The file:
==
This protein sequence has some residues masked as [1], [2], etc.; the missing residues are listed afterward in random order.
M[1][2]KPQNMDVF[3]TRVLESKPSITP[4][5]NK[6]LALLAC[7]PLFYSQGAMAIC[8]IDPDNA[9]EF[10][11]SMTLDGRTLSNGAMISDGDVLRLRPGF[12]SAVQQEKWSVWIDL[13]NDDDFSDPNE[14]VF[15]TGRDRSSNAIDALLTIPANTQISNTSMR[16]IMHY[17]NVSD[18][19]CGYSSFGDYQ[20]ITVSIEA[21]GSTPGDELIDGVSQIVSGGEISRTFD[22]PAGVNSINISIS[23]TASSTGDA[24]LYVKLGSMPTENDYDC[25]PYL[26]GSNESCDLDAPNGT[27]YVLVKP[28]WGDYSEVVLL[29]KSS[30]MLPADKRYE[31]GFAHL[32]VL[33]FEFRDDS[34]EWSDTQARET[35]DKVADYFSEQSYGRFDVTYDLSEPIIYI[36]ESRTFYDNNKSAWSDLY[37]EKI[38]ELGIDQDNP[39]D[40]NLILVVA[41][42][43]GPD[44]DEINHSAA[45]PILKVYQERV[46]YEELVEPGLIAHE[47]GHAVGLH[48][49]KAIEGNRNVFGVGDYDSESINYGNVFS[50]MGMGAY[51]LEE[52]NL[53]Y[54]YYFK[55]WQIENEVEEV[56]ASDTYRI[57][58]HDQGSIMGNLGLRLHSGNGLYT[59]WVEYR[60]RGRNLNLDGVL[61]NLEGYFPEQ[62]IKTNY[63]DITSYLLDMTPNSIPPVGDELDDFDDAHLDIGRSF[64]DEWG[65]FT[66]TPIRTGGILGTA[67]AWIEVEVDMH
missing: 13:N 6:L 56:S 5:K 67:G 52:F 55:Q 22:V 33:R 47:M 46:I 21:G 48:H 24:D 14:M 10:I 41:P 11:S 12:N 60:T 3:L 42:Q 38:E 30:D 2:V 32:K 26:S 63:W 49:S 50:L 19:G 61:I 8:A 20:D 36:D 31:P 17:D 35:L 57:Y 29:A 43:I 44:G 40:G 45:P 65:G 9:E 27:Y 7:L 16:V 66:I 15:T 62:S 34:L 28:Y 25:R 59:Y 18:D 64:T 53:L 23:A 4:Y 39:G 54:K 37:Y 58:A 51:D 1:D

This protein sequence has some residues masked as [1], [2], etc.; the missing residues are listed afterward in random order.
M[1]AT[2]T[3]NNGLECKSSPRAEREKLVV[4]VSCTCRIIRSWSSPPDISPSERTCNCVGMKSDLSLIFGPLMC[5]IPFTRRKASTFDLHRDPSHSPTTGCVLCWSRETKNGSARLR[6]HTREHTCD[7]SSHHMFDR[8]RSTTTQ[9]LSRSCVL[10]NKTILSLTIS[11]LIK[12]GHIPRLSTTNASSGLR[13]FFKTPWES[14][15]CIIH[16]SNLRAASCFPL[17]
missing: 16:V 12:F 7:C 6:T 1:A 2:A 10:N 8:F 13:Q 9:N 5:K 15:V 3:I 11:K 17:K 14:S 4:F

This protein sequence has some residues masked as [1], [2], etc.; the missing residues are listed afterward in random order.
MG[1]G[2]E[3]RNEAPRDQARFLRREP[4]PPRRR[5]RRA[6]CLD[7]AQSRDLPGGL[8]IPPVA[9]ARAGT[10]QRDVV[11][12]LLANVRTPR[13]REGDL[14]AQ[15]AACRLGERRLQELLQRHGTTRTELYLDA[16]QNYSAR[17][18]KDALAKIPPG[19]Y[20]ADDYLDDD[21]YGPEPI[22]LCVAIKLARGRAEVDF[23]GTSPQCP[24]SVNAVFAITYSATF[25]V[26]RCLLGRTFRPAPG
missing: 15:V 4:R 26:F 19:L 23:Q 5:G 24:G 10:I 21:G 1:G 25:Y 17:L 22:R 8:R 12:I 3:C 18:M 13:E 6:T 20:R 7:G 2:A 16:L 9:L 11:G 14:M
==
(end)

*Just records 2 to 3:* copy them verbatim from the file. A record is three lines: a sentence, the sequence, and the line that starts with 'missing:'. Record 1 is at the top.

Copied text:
This protein sequence has some residues masked as [1], [2], etc.; the missing residues are listed afterward in random order.
M[1]AT[2]T[3]NNGLECKSSPRAEREKLVV[4]VSCTCRIIRSWSSPPDISPSERTCNCVGMKSDLSLIFGPLMC[5]IPFTRRKASTFDLHRDPSHSPTTGCVLCWSRETKNGSARLR[6]HTREHTCD[7]SSHHMFDR[8]RSTTTQ[9]LSRSCVL[10]NKTILSLTIS[11]LIK[12]GHIPRLSTTNASSGLR[13]FFKTPWES[14][15]CIIH[16]SNLRAASCFPL[17]
missing: 16:V 12:F 7:C 6:T 1:A 2:A 10:N 8:F 13:Q 9:N 5:K 15:V 3:I 11:K 17:K 14:S 4:F

This protein sequence has some residues masked as [1], [2], etc.; the missing residues are listed afterward in random order.
MG[1]G[2]E[3]RNEAPRDQARFLRREP[4]PPRRR[5]RRA[6]CLD[7]AQSRDLPGGL[8]IPPVA[9]ARAGT[10]QRDVV[11][12]LLANVRTPR[13]REGDL[14]AQ[15]AACRLGERRLQELLQRHGTTRTELYLDA[16]QNYSAR[17][18]KDALAKIPPG[19]Y[20]ADDYLDDD[21]YGPEPI[22]LCVAIKLARGRAEVDF[23]GTSPQCP[24]SVNAVFAITYSATF[25]V[26]RCLLGRTFRPAPG
missing: 15:V 4:R 26:F 19:L 23:Q 5:G 24:G 10:I 21:G 1:G 25:Y 17:L 22:R 8:R 12:I 3:C 18:M 13:E 6:T 20:R 7:G 2:A 16:L 9:L 11:G 14:M